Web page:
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Southwest Lincolnshire Country Houses
by Michael Ford, Country House Editor
Belvoir Castle Day 4 - On to Belvior Castle (pronounced Beaver).
Belvoir Castle stands dramatically, on a Leicestershire hilltop, dominating the surrounding countryside. The first castle was built by Robert de Todeni in the late 11th century. He had also built a Benedictine priory nearby, just over the border in Lincolnshire, and on his death, in 1088, he was buried in the chapel of the priory. His stone coffin was discovered there in the ruins in the 18th century and it is now in the castle chapel.
A dispute during the Wars of the Roses led to the castle being left in ruins. The Ros family were the owners at the time, then through marriage it passed to Sir Thomas Manners, the 1st Earl of Rutland, who started to rebuild the castle around 1523 although it was not completed until 1555. On the Earl's death in 1543 Belvoir was inherited by Henry his eldest son while his younger son Sir John Manners acquired Haddon Hall in Derbyshire in 1567 through his marriage to Dorothy Vernon.
During the Civil War, in 1645, Belvoir was besieged and surrendered to the Roundheads. The castle was demolished in 1649. The architect, John Webb, directed the next rebuild, this time for John, 8th Earl of Rutland, between 1654 and 1668, which included the laying out of the grounds. John, 9th Earl of Rutland was created Marquis of Granby and Duke of Rutland in 1703.
New south fronts were completed in 1816 just before a fire destroyed both the north wings in the same year. The next rebuild was completed about 1830.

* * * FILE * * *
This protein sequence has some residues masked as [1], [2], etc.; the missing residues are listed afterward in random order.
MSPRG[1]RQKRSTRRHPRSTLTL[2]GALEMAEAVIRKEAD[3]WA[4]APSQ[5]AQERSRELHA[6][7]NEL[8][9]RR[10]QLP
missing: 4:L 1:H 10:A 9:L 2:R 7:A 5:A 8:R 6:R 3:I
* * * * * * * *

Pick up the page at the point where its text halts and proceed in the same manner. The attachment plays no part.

From the car park the walk to the castle is uphill but it is possible to leave the driveway and approach through the gardens giving a fine view of the southwest front, which is built of yellow stone with grey stone dressings. It makes an idyllic and romantic sight with its towers of all shapes and sizes. On the other side a large flat terrace offers a wonderful view of the vale below.
From the entrance there is a walk, through rooms lined with a fine collection of armoury, to the Grand Staircase, which is just that, very grand, with a multitude of stone vaulting. The landing is equally fantastic. The Ballroom is in the same style and is also known as the Grand Corridor. It is of cathedral proportions.
The Elizabeth Saloon is the most beautiful room in the castle with rich gold decoration and a painted ceiling by Wyatt. The Grand Dining Room has a marvellously decorated ceiling and mirrors with arched surrounds. The Picture Gallery is very high with windows above the frieze. One of the pictures is of Henry VIII by Holbein. The Regent's Gallery is the longest room in the castle and is quite magnificent being hung with tapestries and pictures. The bedrooms have fine beds and decor.
The chapel should not be missed as it houses the Norman tomb of the first owner. The family monuments can be found in the church of St. Mary at Bottesford.
Belvoir is a member of the Historic Houses Association and is open from April to September on weekends and Tuesdays to Thursdays from 10am to 5pm.
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